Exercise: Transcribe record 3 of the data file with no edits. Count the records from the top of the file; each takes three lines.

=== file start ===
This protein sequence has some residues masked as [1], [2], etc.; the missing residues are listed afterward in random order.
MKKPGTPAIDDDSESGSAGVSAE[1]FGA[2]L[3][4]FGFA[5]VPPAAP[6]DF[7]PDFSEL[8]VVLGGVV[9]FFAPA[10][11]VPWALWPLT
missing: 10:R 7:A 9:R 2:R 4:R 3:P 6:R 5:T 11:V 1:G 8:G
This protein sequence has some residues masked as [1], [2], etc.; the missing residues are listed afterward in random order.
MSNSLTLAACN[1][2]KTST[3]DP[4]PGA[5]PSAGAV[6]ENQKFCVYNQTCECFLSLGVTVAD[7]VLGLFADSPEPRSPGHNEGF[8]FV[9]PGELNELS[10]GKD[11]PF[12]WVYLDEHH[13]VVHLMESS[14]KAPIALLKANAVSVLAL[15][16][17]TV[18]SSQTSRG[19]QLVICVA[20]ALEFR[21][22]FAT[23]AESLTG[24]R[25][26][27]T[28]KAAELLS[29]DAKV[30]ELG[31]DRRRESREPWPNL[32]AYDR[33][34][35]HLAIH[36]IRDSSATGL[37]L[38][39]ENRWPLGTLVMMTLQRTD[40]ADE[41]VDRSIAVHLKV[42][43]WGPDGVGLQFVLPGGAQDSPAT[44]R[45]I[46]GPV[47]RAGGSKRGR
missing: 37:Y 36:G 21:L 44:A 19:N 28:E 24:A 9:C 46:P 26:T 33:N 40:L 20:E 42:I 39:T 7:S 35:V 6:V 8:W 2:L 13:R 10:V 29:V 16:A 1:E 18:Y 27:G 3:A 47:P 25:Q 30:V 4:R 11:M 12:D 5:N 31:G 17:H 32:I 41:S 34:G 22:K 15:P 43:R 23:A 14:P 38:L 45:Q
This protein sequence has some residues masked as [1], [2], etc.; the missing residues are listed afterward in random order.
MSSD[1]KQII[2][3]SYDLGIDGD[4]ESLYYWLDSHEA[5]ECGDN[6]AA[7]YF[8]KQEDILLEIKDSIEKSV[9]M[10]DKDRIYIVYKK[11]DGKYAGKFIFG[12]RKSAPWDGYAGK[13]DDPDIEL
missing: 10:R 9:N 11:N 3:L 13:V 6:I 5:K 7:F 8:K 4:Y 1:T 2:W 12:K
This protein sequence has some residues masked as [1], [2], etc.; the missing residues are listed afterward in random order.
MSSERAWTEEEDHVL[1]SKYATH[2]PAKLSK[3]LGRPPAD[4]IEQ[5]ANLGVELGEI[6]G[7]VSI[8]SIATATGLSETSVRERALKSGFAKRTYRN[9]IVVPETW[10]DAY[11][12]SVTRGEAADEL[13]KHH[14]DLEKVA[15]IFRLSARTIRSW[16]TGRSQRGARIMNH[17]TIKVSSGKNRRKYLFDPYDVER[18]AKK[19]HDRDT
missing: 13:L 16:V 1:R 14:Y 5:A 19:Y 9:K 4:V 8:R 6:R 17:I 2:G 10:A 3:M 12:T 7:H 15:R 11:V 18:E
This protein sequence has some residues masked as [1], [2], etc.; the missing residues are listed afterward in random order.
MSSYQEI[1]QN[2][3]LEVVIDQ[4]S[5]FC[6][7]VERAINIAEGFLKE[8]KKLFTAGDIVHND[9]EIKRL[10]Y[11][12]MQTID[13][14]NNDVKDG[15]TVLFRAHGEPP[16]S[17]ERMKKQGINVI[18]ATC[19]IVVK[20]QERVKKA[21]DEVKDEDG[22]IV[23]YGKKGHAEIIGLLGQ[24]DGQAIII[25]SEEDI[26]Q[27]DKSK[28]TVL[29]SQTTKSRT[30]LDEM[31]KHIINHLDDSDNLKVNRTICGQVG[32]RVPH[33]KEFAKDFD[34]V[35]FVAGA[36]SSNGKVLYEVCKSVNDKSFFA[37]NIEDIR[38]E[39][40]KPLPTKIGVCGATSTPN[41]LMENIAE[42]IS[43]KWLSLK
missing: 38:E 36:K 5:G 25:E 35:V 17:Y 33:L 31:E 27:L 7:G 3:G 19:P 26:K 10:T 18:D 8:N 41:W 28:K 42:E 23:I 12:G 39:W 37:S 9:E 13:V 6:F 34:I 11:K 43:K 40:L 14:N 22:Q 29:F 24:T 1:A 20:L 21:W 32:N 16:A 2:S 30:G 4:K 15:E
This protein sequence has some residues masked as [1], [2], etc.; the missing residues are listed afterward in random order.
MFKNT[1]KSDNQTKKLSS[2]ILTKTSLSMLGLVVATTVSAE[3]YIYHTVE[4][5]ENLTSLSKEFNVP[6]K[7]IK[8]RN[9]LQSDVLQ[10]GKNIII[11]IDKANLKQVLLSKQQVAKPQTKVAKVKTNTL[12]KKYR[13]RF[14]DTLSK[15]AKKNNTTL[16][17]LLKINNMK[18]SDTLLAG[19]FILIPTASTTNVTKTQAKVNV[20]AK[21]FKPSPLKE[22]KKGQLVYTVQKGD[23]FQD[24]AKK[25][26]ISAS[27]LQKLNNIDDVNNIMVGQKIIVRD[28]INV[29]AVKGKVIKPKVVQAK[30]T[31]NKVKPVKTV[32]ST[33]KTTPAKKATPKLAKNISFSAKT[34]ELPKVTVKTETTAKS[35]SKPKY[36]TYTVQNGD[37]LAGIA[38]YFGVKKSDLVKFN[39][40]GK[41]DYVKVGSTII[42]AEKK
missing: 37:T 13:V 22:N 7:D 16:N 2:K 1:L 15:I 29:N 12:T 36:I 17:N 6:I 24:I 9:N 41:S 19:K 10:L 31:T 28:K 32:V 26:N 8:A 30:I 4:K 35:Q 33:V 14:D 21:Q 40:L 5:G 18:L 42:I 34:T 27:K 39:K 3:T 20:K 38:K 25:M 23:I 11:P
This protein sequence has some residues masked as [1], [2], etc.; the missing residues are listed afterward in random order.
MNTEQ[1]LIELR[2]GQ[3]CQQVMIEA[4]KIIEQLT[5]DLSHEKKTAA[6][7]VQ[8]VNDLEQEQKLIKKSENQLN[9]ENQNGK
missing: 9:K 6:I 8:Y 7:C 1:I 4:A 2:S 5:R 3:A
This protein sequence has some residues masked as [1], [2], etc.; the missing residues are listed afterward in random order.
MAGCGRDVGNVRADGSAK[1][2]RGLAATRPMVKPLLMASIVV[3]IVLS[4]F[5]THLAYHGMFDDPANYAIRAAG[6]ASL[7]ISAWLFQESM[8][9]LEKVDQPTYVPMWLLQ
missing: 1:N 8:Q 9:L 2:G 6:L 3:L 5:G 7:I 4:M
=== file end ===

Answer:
This protein sequence has some residues masked as [1], [2], etc.; the missing residues are listed afterward in random order.
MSSD[1]KQII[2][3]SYDLGIDGD[4]ESLYYWLDSHEA[5]ECGDN[6]AA[7]YF[8]KQEDILLEIKDSIEKSV[9]M[10]DKDRIYIVYKK[11]DGKYAGKFIFG[12]RKSAPWDGYAGK[13]DDPDIEL
missing: 10:R 9:N 11:N 3:L 13:V 6:I 5:K 7:F 8:K 4:Y 1:T 2:W 12:K